The landlord must:
Maintain the unit so it does not go against state and local laws in ways that endanger your health and safety
Keep shared or common areas reasonably clean and safe
Fix damage to chimney, roof, floors, or any other structural parts of the living space
Maintain a reasonable program to control insect, rodent or other pest infestations, except when you caused the problem
Make repairs when something breaks in the unit, except if it is caused by normal wear and tear
Provide good locks for the unit and give you keys for them
Replace a lock or give you a new key, at your expense, if you ask for this after getting a court order granting you possession of a rental unit and excluding a former co-tenant. Example: after you get a restraining order against an abusive ex-partner or spouse. RCW 59.18.585
Provide fixtures and appliances necessary to supply heat, electricity and hot and cold water
Provide smoke detectors and make sure they work when you move in. But you must buy new batteries and maintain smoke detectors. 59.18.130(7)
Fix electrical, plumbing, heating systems if they break
Fix other appliances that come with the rental
Make repairs needed so the house is weather-tight
Tell you the name and address of landlord or their agent
Give you a receipt for your cash rent if your landlord accepts cash payments, even if you do not ask for one. If you pay in any other form, the landlord must give you a receipt upon your request - RCW 59.18.063
If more than one family lives in a house or apartment building, the landlord must provide trash cans and arrange for trash and, in some cases, recyclable items pick up. If only one family lives in the house or building, the landlord does not have to provide trash pick-up.
*The landlord does not have to pay for damages or problems that are your fault.
B. Tenant’s Responsibilities - RCW 59.18.130
Pay rent and any utility bills agreed upon
Follow city, county and state regulations
Keep the unit clean and sanitary
Dispose of garbage properly
Pay for control of any pest infestations that you caused
Properly use plumbing, electrical and heating systems
Restore the place to the same condition as when you moved in, except for normal wear and tear
You may not:
Engage in or allow any gang- or drug-related activity on the property
Allow damage to the property
Allow lots of garbage to build up in or around the unit
Cause a nuisance or substantial interference with other tenants’ use of their property
- Allow any of your guests to do any of the prohibited actions.
1. Changing the date rent is due
You can ask the landlord to change the date your rent is due. In some cases, the landlord must agree to a new due date. Read Can I Change the Date my Rent is Due.
C. What if the landlord sells the property?
This does not automatically end a lease or month-to-month agreement. If the landlord is selling the property and wants you to move for that reason, the landlord must give you a 90-Day Notice.
But the landlord might not need you to move out because of the sale. In that case, the landlord must give you the new owner’s name and address by hand delivery or by mailing you the notice plus posting it on the property.
The landlord must transfer all deposits to the new owner. The new owner must put them in a trust at a bank or in an escrow account. The new owner must give you the new bank or escrow company’s name and address.
D. Can my landlord enter my unit? - RCW 59.18.150
Except in an emergency, the landlord must give you at least 2 days’ written notice before entering your rental to make repairs or inspect the place. But if the landlord wants to show the rental unit to a potential new tenant or buyer, the landlord only has to give you a 1 day written notice. The notice must state:
the proposed dates of entry
the exact time of entry or the period during which it will happen, including earliest and latest possible times (The landlord must propose reasonable times)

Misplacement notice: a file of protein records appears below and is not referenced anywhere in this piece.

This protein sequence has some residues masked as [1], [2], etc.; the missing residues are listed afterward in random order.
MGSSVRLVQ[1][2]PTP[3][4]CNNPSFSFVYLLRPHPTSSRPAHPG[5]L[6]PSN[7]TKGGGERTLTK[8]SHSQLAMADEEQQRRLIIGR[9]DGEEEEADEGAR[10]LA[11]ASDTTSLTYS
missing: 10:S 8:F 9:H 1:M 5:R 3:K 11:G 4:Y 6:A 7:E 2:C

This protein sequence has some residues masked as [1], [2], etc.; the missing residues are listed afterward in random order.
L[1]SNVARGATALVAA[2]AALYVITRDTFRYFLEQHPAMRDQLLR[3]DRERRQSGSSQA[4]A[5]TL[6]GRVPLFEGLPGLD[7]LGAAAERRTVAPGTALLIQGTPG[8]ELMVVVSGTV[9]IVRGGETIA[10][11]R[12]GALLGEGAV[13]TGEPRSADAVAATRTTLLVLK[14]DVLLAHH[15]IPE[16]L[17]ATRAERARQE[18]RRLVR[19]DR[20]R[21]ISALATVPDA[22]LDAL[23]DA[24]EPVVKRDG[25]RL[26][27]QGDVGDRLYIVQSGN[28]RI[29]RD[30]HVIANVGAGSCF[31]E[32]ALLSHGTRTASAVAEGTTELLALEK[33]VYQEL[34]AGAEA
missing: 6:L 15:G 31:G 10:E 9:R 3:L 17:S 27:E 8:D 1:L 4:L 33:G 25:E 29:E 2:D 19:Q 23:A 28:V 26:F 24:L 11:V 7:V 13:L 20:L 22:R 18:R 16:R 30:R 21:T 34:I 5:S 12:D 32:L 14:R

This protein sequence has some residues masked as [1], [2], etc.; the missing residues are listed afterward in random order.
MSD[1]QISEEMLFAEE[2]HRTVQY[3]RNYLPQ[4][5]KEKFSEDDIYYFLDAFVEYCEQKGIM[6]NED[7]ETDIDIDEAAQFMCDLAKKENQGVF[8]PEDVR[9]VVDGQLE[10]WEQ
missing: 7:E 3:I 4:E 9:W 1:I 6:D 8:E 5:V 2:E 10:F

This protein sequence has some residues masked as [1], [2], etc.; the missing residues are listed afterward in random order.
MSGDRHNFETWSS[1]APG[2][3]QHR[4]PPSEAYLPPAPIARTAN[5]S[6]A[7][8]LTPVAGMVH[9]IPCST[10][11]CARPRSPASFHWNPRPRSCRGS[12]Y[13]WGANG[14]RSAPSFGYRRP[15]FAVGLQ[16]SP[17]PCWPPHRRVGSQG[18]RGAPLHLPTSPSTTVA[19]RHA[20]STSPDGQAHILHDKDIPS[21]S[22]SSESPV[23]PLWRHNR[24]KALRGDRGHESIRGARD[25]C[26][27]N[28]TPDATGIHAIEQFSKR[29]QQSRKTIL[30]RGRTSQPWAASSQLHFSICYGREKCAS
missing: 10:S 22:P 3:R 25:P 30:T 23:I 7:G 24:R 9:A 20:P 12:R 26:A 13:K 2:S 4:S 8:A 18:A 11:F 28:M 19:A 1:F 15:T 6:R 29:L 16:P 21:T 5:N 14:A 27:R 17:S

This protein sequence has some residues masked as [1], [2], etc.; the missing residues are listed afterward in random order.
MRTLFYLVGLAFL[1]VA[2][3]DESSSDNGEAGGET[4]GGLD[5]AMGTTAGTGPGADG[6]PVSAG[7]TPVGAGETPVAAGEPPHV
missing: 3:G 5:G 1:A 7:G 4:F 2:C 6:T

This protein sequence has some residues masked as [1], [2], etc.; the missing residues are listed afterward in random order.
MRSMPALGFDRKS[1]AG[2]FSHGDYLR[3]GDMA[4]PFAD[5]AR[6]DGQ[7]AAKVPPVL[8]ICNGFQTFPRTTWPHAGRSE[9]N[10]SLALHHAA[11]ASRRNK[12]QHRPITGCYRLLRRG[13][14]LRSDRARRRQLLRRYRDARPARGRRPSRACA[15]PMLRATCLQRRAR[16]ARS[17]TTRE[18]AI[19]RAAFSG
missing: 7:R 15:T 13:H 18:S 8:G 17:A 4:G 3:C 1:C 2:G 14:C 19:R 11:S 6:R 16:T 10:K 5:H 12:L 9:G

a phone number for you to call to object to the entry date and time or to ask to reschedule
You cannot unreasonably refuse the landlord’s entry to repair, improve or service the unit. And your landlord cannot try to enter your unit for harassment. In the case of emergency or abandonment, the landlord can enter without notice. Read My Landlord Enters My Rental Unit Without My Permission to learn more.
E. What if my unit needs repairs?
Follow the steps in this section to ask for repairs. Read Tenants: If You Need Repairs. You can find sample letters to use.
STEP 1 – Write the landlord a letter.
Describe the problem and what needs fixing.
Include your name, address, and apartment number. If the landlord is a management company, include the name of the unit’s owner, if you know it.
Try to hand- deliver the letter or mail it “certified mail,” with a “return receipt requested” at the post office. This will make it easier to prove the landlord got the letter.
Keep a copy of the letter for yourself.
The best way to ask for repairs is through a letter, but if you send an email instead, keep records of what you sent and any responses you got from the landlord.
STEP 2 - Wait for the landlord to fix the problem.
After you give the landlord the letter, they have a certain number of days to start making repairs. How many days depends on the problem:
If you have no hot or cold water, heat, or electricity, or there is a life-threatening problem, the landlord has 24 hours to start repairs. RCW 59.18.070 (1).
If your refrigerator, stove, oven, or major plumbing fixture is broken, the landlord has 72 hours to start repairs. RCW 59.18.070 (2).
For all other repairs, the landlord has 10 days to start repairs. RCW 59.18.070 (3).
The landlord may be entitled to more time if repairs are delayed due to circumstances beyond the landlord's control. RCW 59.18.070.
If the landlord does not start repairs within the required time, you have 4 options:
Option 1. You can move out if the landlord does not make repairs within the required time and does not fix the situation within a reasonable time. All you need to do is give the landlord written notice that you are moving out and the reason why. RCW 59.18.090(1).
The landlord must return your deposits. They must also give you back the equivalent of the rent for the days you have already paid. Example: Your refrigerator breaks. You give the landlord proper written notice. They do not fix it after 72 hours. You move out on July 6. You have already paid rent for all of July. The landlord must give you back the equivalent of the rent for the rest of the 25 days in July.